When my wife and I began having children, we lost a good deal of personal freedom. No more spontaneous movie nights, dining out, or travel. Bedtime shifted to 9 p.m. and I rose each morning at 5 a.m., whether I liked it or not, by a child-sized foot repeatedly kicking my kidneys. Every activity is now carefully pre-planned.
It’s a lot like that planning scene in Oceans 11. We want to know about bathroom access, where all the exits are, the snack situation and maintain a well-stocked diaper bag at all times. There’s a ritual synchronizing of watches so the integrity of nap time remains carefully guarded and protected. Everything became more complicated and we quickly learned our limits, often declining invitations to perfectly fun events because they don’t fit our parenting lifestyle.
Marriage is the same story. When we were married, we each lost a certain amount of freedom. I had to learn to share space with another person, defer on certain decisions, and practice the fine art of compromise. I had to learn to how to tolerate another person — my wife (ahem) — leaving the light on in every room and never, ever closing the basement door. She had to learn how to put up with all my annoying habits (too numerous to list). We fully gave ourselves to each other, never counting the cost. By definition, our individual freedom to do certain things disappeared because we became obligated to our marriage bond before all else.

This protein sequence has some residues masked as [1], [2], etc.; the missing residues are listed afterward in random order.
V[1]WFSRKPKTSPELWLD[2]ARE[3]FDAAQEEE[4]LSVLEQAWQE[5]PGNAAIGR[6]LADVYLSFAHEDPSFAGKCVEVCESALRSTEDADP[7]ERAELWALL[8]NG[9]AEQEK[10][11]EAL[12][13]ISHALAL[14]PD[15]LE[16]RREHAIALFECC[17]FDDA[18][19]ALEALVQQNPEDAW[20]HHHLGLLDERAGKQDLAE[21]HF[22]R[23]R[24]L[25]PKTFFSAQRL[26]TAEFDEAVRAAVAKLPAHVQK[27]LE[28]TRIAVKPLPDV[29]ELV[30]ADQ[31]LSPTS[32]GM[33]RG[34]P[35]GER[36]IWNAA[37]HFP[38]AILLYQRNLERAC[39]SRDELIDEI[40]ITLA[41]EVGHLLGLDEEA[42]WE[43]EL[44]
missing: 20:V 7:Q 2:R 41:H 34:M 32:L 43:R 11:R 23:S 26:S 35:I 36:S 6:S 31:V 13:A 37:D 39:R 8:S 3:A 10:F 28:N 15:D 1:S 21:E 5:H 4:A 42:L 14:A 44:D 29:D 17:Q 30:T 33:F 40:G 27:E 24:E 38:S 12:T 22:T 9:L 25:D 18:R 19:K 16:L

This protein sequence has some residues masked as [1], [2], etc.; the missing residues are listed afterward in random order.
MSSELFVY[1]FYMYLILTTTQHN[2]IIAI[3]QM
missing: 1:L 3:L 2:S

My particular vocation, in addition to marriage and family, also happens to include the priesthood. Each morning I wake up with a commitment on my calendar — celebrate the morning Mass in the parish. I celebrate this Mass seven days a week, rain or shine, even if the roads aren’t plowed of snow yet, even if there’s a tornado watch. I celebrate the Sunday evening Mass each week even if there’s a football game on the television I really, really want to watch, even if it’s the 4th of July and I’m late for the fireworks.
Like all of you, my life has been a series of deliberate choices, choosing this option instead of that option, and accepting that as a consequence my freedom to do anything and everything has been diminished. I made my choice. I committed.
There’s a real beauty in identifying how God is calling you and then making the free choice to commit to that calling with all that you are. A marriage, children, friendship, a hobby you love, a spiritual discipline, the priesthood — all of these are worthy of our full attention. It’s a joy to limit ourselves for their sake. It’s heroic, even. It’s the path to sainthood.
Having made our commitments, we discover freedom isn’t what we thought it was. It isn’t unlimited, never-ending choices. Freedom is a positive choice to commit and seek greatness, to seek love at the heart of all that we do. If this is the freedom that we can guard and protect, we will be greatly blessed.
Father Rennier is pastor of Epiphany of Our Lord Parish in St. Louis. A former Anglican priest, he was ordained in 2016 under a pastoral provision for the reception of Anglicans and Episcopalians into full communion with the Catholic Church. He and his wife, Amber, have six children.